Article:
When it comes to customization, Above and Beyond is going, well… you know. As opposed to other MMOs that often make use of limited gear slots by adding a passive buff or two, armor and equipment take on a much more important purpose in The Repopulation. “Item-wise, we employ a fitting system; which isn’t something really new to the genre, but it’s something we’ve taken quite a bit further than other titles,” Smith began. “The basic of the system is fittings and shells. Shells are the base stats and cosmetics of equipment. So Peacekeeper Body Armor is a shell which defines it as Heavy Armor, and also defines its appearance. The bulk of the stats of that armor though, come from the 5 fitting slots. Most of our items have 5 slots,” he confirmed. “Robots can have up to 10, vehicles up to 5. Abilities and Implants can also be enhanced with their own types of fittings/enhancements, which allow 1-3 slots in implants and often 1 or 2 for abilities.”

Further dissecting the importance of the fitting mechanic and how it stands out, Smith told me that “what fittings/enhancements/sockets are is similar to augmentations or sockets in some of the other MMOs out there. They allow you to add stats to an existing item.” This differs from the traditional MMO model because “in most games. those are late-game items and you may have 1-3 slots on them. Most items in Repop have 5 from the very beginning. It allows for a very high degree of customization that includes adding stats, activated effects, and altering existing functionality of the affected objects.” As an example of how much diversity these slots allow for, I was told that “Vehicle Upgrades are things you can attach to a vehicle to either improve its base performance (max speed, brakes, steering) or to grant new special abilities, such as the ability to lay mines, deliver an EMP Blast, or grant a temporary shielding.”

The final piece to any MMO puzzle centers around social engagement and encouraging interactivity amongst active players. Often the toughest nut to crack, the team heavily relied on inspiration from some of their favorite games when deciding how to proceed. That inspiration led to the creation of Rest areas. “One of the things we liked in Star Wars Galaxies was the fact that players needed to visit the Cantinas every now and then to restore their mental wounds. While we weren’t huge fans of the wounds system because we felt it forced players into it we did want to encourage players to visit these locations.” Reinterpreting the original idea of encouraging players to gather around a communal area, Above and Beyond came up with a new twist on the formula. When asked about how the team indirectly guides players to certain locations, Smith said that “the primary way we do that is with entertainer buffs. These are longer duration buffs, which grow in potency based on the number of entertainers in an area. If players visit a Rest area (or a player-created camp), they can stand and watch for a while and earn buffs which will aid them in combat. We also have some random spawning missions in these areas where an NPC will spawn, offer a time-limited mission (through just listening to them talk) and then despawn.”

Speaking of player-created camps, Smith told me that there will also be generated camps that players will have to watch out for, as they control “a lot of the mob spawns in the game.” These will often lead to some spontaneous questing. “Camps sprout up and grow if left unchecked. Players can inquire to get missions to destroy them, and markers to them. Points of Intrigue also sprout up in this fashion, and give players special buffs if they can clear out the mobs around them.” In addition to these generated camps, The Repopulation sports a PvP variant on this idea, “which spawns faction specific NPCs, vendors, and mission NPCs, giving a higher chance of generation to the less populated factions.”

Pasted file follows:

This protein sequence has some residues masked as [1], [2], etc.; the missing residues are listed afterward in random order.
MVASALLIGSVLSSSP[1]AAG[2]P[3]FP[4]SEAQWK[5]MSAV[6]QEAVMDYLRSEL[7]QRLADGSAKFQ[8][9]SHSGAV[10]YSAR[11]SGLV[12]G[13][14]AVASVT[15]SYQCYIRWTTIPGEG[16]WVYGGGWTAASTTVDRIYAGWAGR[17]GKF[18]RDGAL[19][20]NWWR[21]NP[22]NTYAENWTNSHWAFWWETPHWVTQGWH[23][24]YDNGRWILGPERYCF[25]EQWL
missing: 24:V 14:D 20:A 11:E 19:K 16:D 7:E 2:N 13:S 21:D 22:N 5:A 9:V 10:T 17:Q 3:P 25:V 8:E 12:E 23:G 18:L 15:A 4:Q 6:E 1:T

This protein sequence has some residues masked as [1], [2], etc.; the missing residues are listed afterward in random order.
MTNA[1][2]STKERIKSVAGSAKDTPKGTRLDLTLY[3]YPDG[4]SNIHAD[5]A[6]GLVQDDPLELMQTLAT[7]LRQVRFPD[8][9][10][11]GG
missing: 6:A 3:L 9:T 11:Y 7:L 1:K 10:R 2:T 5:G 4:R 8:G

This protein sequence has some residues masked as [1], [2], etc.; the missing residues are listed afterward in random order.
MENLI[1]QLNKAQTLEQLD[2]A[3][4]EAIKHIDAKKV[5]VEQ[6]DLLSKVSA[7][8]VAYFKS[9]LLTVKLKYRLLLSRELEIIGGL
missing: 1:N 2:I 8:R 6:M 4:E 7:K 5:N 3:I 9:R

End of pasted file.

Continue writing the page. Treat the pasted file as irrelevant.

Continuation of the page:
After making mention of PvP for the fist time, another staple of the MMORPG genre, the team revealed that “the core system is similar to Dark Age of Camelot; it’s purely opt in, but there is a good-sized area of the world set aside for it. There is vehicle-to-vehicle or mount-to-mount combat, Sieges, automatic and player controlled turrets, etc.” The Siege match type sounded most intriguing to me, but alas I was told “the Siege system is disabled currently, but we plan on reintroducing it soon, and adding a special hardcore server for players who prefer a less structured game with looting.” The team also reaffirmed that PvP is totally optional, stating there’s no penalty for either participating or choosing to ignore it. But those interested will likely be excited to hear that The Repopulation will “also have a player-created tournament system, which allows players to create and sponsor tournaments which can be viewed by other players.”

Before letting the team get back to work, there was one final MMO staple I simply had to ask about: Loot. Smith confirmed that “loot is also personalized. If you see swirling stars over a corpse, just loot away; this is your personal loot.” Harkening back to the idea of coming up with ways to encourage social engagement, Smith also mentioned that “there is a bonus for [loot] based on how many players contributed to the kill. So while your chances may be smaller individually, with the bonus there is far more loot that is rewarded overall if you are playing with other players. There are also significant skill gain bonuses when grouped.”

It’s going to take a pretty radical reimagining of the MMORPG scene to convince me to invest time into it. After multiple failed attempts to peak my interest, I have all but given up on the genre. To its credit, The Repopulation is doing more than a fair few things to capture the attention of gamers like me, who typically avoid the space altogether. With a balanced distribution of combat and non-combat options, dynamic quest generation for both individual players and area-wide Engagements, and an exceptional amount of character customization, this is one experience gamers should keep an eye out for. While there is no official release date yet, the team expects the game to ship in mid-late 2015.